Marrakesh, December 10 (RHC)-- Over 150 countries adopted a global pact Monday to improve the way states handle migrant flows as part of an Intergovernmental Convention underway in Morocco.
The United Nations Global Compact for Safe, Orderly and Regular Migration (GCM), is a non-binding agreement that sets a roadmap to better manage global migration flows.
The document was approved at a plenary session presided over by the UN Secretary General, Antonio Guterres; the president of the UN General Assembly, María Fernanda Espinosa; and the Moroccan Foreign Minister, Naser Burita.
According to the UN Secretary General, the document guarantees 'the sovereign right of states to determine their migration policy and their prerogative to govern migration within their jurisdiction, in accordance with international law.'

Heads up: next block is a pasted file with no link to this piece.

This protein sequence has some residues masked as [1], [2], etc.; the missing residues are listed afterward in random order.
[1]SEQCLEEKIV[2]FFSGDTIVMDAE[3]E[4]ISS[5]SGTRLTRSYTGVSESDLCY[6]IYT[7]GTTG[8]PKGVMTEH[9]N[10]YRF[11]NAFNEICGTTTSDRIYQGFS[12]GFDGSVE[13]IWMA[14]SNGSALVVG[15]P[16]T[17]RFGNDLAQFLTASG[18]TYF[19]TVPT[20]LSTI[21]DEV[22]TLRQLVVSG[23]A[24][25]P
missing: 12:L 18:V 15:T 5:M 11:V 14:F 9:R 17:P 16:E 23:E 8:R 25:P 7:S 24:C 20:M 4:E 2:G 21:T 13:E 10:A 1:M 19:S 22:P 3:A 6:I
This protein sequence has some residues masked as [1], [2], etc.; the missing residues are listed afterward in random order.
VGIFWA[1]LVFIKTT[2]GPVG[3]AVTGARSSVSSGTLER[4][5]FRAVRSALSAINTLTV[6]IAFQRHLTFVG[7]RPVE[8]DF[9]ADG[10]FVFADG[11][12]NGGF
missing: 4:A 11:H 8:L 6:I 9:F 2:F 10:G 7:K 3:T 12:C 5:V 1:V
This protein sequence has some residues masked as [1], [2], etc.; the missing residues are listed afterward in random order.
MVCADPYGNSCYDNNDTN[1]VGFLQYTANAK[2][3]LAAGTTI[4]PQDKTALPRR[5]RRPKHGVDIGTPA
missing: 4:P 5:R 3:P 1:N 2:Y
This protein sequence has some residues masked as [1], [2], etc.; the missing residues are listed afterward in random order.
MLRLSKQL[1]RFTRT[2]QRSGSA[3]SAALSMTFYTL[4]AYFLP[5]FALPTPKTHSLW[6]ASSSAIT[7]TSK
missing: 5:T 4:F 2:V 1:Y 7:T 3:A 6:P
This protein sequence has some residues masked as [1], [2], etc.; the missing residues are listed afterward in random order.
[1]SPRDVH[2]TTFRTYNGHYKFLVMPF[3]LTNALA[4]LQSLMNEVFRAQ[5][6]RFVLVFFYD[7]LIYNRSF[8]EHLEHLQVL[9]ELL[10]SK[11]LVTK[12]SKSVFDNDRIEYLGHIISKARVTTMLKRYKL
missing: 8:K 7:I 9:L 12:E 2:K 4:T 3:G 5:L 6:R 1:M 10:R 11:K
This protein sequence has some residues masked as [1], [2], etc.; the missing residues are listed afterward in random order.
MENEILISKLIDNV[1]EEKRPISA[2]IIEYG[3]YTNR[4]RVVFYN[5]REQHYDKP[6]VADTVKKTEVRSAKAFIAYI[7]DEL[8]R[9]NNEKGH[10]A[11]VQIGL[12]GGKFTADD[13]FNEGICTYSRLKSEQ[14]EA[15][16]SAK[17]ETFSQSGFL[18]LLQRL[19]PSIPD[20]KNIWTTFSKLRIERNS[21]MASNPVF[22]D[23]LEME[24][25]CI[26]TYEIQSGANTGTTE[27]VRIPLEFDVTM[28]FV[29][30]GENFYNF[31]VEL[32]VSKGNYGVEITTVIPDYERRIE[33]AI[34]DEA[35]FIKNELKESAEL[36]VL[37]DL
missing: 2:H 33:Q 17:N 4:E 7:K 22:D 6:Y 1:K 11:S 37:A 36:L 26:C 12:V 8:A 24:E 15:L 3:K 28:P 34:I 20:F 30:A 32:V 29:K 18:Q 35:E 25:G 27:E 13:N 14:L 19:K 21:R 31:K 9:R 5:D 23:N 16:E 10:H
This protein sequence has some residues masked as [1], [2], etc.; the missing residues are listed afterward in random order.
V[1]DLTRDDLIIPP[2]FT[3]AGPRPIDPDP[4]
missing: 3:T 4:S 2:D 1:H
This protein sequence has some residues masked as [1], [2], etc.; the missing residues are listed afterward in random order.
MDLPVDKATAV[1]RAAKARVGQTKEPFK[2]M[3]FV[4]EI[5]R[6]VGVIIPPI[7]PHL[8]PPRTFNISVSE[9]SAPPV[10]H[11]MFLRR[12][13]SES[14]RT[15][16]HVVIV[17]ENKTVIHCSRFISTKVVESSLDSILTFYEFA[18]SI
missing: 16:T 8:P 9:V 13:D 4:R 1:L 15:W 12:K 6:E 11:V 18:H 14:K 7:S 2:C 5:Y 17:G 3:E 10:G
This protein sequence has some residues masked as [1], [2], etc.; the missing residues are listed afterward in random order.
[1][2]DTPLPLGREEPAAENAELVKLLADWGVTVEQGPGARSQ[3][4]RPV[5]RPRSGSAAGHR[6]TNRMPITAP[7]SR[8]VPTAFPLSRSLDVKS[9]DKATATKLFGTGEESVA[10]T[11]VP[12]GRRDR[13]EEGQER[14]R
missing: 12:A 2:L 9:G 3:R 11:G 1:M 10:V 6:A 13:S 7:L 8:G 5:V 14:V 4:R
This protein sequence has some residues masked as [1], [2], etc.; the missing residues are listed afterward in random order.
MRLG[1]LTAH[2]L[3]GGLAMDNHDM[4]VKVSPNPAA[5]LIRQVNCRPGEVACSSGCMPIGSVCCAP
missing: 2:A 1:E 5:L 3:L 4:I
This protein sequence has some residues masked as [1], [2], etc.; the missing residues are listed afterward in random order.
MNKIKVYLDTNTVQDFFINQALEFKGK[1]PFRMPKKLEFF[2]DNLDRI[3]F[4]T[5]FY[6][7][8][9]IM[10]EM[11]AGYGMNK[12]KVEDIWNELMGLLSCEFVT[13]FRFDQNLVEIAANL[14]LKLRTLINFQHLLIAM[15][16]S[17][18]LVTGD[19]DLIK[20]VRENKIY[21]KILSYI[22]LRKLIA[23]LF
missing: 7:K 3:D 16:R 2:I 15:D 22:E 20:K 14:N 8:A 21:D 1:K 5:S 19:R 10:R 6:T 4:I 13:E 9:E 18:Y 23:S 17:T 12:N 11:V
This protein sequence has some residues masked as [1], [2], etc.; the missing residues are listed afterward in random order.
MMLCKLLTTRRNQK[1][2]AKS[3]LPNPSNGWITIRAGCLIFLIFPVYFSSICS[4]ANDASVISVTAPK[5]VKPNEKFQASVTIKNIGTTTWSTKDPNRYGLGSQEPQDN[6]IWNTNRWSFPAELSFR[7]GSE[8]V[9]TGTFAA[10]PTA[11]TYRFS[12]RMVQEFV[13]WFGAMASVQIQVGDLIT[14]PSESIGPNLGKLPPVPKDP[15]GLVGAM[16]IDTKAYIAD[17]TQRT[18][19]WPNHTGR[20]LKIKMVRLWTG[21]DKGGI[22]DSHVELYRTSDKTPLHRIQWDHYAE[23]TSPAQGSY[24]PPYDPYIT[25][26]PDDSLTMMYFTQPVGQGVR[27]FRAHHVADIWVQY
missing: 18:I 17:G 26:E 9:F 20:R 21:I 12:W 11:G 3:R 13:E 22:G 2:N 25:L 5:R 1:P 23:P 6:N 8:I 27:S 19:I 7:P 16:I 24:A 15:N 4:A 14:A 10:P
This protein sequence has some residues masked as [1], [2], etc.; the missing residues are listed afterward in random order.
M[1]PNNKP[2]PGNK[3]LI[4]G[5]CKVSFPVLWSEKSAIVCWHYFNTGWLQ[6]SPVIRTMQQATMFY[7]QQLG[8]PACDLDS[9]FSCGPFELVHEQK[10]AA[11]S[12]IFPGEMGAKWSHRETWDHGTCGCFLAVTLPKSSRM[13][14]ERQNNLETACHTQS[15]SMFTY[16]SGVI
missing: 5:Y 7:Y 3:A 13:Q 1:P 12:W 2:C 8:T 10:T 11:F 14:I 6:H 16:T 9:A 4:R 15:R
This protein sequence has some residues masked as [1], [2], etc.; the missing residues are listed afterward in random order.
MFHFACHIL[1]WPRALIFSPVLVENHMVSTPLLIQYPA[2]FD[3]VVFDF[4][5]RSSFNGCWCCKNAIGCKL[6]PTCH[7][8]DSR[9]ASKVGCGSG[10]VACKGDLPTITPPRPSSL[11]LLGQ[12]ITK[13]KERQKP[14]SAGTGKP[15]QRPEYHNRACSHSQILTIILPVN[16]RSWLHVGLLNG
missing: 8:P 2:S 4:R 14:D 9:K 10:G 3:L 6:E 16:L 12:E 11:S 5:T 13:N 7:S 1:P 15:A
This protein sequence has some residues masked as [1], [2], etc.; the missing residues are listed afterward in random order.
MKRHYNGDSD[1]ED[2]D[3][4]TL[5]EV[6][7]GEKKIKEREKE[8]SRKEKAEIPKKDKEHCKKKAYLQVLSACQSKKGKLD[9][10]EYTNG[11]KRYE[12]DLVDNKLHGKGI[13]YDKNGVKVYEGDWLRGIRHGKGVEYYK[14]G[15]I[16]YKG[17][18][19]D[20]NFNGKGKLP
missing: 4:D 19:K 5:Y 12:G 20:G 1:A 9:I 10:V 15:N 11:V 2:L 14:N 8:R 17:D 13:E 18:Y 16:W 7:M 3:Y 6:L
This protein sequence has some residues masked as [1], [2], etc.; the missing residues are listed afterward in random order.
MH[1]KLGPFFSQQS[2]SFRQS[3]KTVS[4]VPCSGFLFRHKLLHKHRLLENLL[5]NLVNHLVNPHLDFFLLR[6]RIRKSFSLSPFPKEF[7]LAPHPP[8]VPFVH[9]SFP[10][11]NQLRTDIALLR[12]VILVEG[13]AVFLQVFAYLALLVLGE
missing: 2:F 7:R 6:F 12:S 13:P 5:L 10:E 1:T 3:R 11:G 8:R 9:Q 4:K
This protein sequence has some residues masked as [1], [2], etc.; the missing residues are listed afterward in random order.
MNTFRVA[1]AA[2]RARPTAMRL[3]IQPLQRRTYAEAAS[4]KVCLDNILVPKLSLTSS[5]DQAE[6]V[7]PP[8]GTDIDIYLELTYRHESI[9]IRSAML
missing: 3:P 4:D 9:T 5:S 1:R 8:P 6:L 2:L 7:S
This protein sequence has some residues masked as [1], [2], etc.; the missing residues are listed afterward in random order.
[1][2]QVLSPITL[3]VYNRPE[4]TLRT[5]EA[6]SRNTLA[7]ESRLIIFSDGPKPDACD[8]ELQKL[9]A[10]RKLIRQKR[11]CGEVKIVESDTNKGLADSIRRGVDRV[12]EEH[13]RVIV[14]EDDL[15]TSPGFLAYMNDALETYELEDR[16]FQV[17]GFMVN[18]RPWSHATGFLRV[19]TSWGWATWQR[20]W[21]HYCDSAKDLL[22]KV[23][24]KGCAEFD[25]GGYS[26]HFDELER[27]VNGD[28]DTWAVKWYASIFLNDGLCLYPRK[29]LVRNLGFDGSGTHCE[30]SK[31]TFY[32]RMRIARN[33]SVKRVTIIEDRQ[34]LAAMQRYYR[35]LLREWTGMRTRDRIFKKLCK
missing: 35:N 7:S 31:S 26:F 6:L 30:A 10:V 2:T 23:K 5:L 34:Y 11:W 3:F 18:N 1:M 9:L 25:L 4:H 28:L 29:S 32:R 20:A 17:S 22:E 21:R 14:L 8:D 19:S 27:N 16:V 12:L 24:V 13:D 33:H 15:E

Guterres regretted the existence of 'falsehoods' about the document and the migratory phenomenon in general.
The president of the General Assembly of the UN, María Fernanda Espinosa, reiterated that the pact is an instrument that adapts to the national needs of states.
'It is a historic moment because we give a human face to migration,' said Espinosa, before adding that states 'however powerful they may be, cannot face the migration challenge alone.'
Fifteen heads of state, eight prime ministers and numerous foreign ministers and officials took part in this meeting on migration sponsored by the UN.
Last July, the United Nations 193 member states, except the United States, finalized the United Nations Global Compact for Safe, Orderly and Regular Migration.
Since then, the text has been criticized mainly by right-wing European politicians who argue that it could increase the migration of African and Arab countries.
Australia, Chile, Italy, Israel and several countries in central Europe have withdrawn from the pact.
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